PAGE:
My afternoon train reads:

• Dow Theory ‘Buy’ Signal Still in Play, But on Watch (MoneyBeat)
• Gold Rises for Sixth Time in Seven Days as Dollar Falls (Bloomberg)
• Four Factors the Fed Faces on Bond-Buying Exit (WSJ) see also For the Fed, Europe Represents the Road Not Taken (MoneyBeat)
• Whose side is your financial adviser on, anyway? (theguardian)
• Never Give Stores Your ZIP Code. Here’s Why (Forbes)
• Who’s dependent on food stamps? Cheapskate corporations (msnbc)
• More Proof The Big Six Of Publishing Are Run By Morons (Mike Cane’s xBlog)
• Why Are Hollywood Movies So Long? (priceonomics)
• Microsoft’s Surveillance Collaboration: Voluntary Aid, or New Legal Tactic? (MIT Technology Review)
• Iceberg: Antarctica loses Chicago-sized chunk of ice (Christian Science Monitor)

What are you reading?



The Dollar: A Love Story
Source: MoneyBeat

Category: Financial Press

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14 Responses to “10 Tuesday PM Reads”

  1. rd says:

    I assume this means inflation is about to explode.

  2. DeDude says:

    I guess creating warring tribes within a company does not maximize profits, who could have thunk?

    Another reason you should not hire a sociopath as the CEO of a company. They do not understand why it’s important to make employees feel they are part of a group working for a common goal and being appreciated. Their emotional universe does not include such feelings. They may get the Yin of competition but the Yang of collaboration is in their world replaced with other c’s (coercion, conning, conniving).

  3. chartist says:

    I like gold here….I suspect the chart over the last several months has carved out the first half of a reverse head and shoulders continuation pattern….If you’re horizon is 5 years, I think you’ll be very happy….Even happier with silver.

  4. willid3 says:

    didnt banks whine about regulations being a threat to them?

    doesnt look like it does it?

  5. willid3 says:

    hm..maybe CNBC needs to hire people who know some thing instead of parroting a line ?

  6. willid3 says:

    hm…budgeting for minimum wage employees.

    first we start with income
    The fun starts on page three of the journal with the sample monthly budget. It presumes net income (after tax) from the first job of $1,105 a month—that comes out to 35 hours at $7.89 per hour of take-home pay. To get the income up to $2,060, there’s a line for a second job that would bring in $955. So first, in addition to working 35 hours per week at a low wage, the employee has to go pull another five or six shifts at a second job.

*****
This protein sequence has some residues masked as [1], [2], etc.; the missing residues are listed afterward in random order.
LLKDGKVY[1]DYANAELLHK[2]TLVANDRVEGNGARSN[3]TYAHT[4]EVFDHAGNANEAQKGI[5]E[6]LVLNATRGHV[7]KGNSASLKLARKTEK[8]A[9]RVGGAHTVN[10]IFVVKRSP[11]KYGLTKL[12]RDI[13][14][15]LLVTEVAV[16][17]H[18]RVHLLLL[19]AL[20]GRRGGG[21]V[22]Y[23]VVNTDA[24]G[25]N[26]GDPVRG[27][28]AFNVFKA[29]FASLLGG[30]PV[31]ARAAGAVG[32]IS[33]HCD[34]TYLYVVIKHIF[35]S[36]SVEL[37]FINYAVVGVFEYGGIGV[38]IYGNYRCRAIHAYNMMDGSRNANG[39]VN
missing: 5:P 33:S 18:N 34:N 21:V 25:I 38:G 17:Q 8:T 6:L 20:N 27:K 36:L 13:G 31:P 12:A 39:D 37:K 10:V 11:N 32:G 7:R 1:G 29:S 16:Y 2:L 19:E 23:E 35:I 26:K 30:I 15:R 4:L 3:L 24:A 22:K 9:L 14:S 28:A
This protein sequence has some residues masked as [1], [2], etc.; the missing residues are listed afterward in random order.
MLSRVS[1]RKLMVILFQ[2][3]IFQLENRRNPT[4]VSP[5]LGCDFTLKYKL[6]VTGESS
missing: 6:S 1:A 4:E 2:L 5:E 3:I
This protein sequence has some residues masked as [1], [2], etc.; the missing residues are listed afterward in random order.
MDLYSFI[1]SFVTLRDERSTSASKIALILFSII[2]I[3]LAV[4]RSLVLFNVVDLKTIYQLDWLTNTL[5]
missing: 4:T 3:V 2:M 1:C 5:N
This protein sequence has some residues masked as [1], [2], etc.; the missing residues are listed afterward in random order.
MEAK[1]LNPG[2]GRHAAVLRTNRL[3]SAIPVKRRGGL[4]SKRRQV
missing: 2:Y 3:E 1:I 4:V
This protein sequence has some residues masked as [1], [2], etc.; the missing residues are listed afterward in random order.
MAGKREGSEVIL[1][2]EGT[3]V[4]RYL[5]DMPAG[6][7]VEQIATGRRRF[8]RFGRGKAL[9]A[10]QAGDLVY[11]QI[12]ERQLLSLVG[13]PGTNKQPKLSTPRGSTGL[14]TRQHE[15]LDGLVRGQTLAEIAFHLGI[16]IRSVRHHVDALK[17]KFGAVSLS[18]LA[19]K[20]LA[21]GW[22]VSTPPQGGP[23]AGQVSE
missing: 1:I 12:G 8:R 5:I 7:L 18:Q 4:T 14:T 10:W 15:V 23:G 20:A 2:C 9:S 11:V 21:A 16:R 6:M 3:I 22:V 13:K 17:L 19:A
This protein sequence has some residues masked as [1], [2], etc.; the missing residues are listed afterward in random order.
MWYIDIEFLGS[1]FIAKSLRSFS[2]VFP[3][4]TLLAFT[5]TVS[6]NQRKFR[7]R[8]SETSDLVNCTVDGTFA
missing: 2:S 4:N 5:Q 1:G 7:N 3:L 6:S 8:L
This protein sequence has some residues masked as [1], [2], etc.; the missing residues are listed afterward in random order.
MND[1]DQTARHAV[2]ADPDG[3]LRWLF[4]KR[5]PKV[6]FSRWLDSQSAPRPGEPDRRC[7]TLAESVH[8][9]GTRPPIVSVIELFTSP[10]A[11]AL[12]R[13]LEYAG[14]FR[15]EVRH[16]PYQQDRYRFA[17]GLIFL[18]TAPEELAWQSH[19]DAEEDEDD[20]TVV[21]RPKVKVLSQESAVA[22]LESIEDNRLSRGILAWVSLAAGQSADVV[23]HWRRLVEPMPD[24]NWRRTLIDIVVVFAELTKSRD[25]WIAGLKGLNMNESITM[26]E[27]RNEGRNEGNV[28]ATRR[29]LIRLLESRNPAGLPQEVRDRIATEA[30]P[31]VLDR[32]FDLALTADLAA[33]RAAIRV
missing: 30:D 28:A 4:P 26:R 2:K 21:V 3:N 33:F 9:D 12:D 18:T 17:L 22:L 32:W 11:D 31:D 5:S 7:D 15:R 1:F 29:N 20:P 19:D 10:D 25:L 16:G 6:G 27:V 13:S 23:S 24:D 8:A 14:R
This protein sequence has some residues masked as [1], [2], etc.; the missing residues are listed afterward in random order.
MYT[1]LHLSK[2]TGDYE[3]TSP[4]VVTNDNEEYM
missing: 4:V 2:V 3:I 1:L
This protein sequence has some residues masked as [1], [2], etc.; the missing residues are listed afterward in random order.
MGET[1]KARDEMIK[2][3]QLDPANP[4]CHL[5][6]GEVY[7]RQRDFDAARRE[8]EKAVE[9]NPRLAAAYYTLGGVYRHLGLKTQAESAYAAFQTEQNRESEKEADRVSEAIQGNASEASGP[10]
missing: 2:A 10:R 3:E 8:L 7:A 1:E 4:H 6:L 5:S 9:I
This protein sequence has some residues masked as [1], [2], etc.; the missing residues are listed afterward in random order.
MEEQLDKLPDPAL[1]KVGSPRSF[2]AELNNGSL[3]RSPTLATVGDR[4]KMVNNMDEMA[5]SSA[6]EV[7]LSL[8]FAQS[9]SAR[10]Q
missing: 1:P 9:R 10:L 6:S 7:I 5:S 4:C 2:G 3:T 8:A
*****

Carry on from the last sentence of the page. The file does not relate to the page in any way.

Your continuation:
then we have spending

    Once the employee is working 75 to 80 hours a week, it’s a relatively simple matter of budgeting. Some of the lines sound reasonable: $600 a month for rent, $100 a month for car and home insurance, $100 a month for cable and phone. But some of the suggestions are banoodles. Presumably these employees must all live in Hawaii, because the suggested monthly cost of heating is … zero. The line for health care is $20 a month, which is enough to pay for a bottle of aspirin—and a couple of days of health-insurance coverage each month. I’m not sure what kind of car you could purchase, maintain, and operate for $150 a month, but Visa and McDonald’s seem to be confident that the theoretical employee could find one. Set aside $100 for savings each month, and the employee has $27 to spend each day.

    notice any thing missing?

  7. Joe Friday says:


    Twinkies have returned to the store shelves, but they are almost 10% smaller. The original ones were 42 grams, the new ones are only 38 grams. The new owner of Hostess said it had to make them smaller to cut costs.

    Gee, you would have thought they had already accomplished that by slashing the wages of their employees by $10,000 a year, and stealing money from the workers pension fund. Oh, but then the pension funds were diverted to provide higher pay for management.

  8. Moopheus says:

    Re: long movies. Funny to think that one of the reasons studio execs forced Terry Gilliam to cut 12 minutes from Brazil was that if the movie went too long, they lost one screening each night. Presumably there’s an executive somewhere with a spreadsheet where they plug in number of screens, screenings, minutes, dollars, hopes, and dreams, and then someone pulls a number out of their ass.

  9. willid3 says:

    possible explanation of why we are becoming a nation of part time workers? and low wages to boot?

    no or low demand?

  10. rd says:

    100,000 people in the Washington, DC area won’t have municipal water supply for several days to repair an impending major failure.